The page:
Fishing for fun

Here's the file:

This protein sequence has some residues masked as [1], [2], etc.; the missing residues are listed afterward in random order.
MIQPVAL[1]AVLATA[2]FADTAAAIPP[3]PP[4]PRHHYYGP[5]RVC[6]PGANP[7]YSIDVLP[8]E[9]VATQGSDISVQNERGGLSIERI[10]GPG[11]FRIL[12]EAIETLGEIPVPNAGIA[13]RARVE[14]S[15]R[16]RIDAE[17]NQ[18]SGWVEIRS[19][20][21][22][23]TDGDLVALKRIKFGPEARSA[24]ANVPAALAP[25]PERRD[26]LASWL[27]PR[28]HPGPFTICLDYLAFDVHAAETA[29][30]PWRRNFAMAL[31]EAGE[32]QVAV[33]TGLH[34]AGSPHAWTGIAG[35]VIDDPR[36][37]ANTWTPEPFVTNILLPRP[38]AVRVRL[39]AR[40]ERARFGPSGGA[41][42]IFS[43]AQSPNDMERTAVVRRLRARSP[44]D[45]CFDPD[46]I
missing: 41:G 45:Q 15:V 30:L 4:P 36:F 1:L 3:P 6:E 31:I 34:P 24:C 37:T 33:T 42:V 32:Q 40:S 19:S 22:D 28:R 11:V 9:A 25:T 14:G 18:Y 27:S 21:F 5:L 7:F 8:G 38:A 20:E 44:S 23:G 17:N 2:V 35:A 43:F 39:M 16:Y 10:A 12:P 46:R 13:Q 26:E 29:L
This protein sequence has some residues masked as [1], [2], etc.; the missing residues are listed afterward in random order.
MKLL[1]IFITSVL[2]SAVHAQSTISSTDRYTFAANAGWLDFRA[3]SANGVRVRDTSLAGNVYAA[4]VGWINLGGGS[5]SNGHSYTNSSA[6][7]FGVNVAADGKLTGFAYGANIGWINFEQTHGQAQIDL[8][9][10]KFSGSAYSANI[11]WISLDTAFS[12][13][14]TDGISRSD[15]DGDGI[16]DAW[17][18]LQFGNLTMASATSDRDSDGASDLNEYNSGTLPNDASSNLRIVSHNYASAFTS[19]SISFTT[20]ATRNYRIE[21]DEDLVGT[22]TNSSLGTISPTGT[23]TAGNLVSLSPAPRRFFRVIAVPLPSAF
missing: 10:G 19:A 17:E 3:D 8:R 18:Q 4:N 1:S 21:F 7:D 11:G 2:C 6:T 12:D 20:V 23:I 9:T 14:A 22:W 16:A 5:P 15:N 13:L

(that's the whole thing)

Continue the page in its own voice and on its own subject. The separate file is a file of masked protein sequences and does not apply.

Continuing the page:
To little Boris, the frozen lake seems endless. His walking efficiency was hampered by his short legs, and the heavy drill he was dragging alongside him. It felt like every step he took moved him no closer to his destination. Boris had completed this journey many times before, and he knew where the fish were and where the ice was thin. The trees stood on the banks; their branches bare. Their leaves lay on the ground, stripped of nutrients, and left for dead by the trees who had deemed them useless. The snow on the surface of the lake crunched under Boris’ feet as he walked, and the cold snap of the air hit his face and pierced through his threadbare clothes. Boris, along with his cat Lev (meaning lion, given for his striking similarities to the wild cat) came here every day — Boris for fun, Lev for the fresh fish. There is a log in the middle of the lake — which Boris’ mother cut and moved for him — where he sits, right in front of his favourite hole. Boris’ only toy is his fishing rod, which his grandfather made for him before he died. Sometimes he wishes that his grandfather were here, to help him carry the big drill, and to comfort his grandmother, who Boris knows is feeling lonely. Wiping the log free of ice, he pulled the drill over to the re-frozen hole and stood it upright on the tip. The drill towered over Boris, and he had to raise his hands above his head and stand on his toes to reach the top. Twisting the drill, Boris struggled to break through the thin layer of ice that had formed over the hole. It was hard work, but he was determined to bring back a fish for his grandmother’s dinner tonight. Letting the drill fall, he sat on the log and put his rod in the water. Lev went over to the bank to chase rabbits, with Boris watching him carefully. Whenever Lev got too close to a rabbit, Boris called out so Lev would look at him, allowing the rabbit to escape. Boris was worried for the rabbits, because he though they needed to take care of their grandparent rabbits who would die without them. Then, Boris felt something on his rod. He knew that the fish weren’t on yet, and he needed to wait for the third bite. The tip of the rod jolted again, signalling a second bite. On the third bite, Boris yanked the rod up, hooking the top of the fish’s lip. Boris felt elated, a feeling he only got from fishing. Lev had sensed he had caught something, and went up to Boris, pawing his legs and begging. Boris gave the fish to Lev, who began munching on it contentedly. Now that Boris had caught one fish, he felt he would catch many more before the day’s end.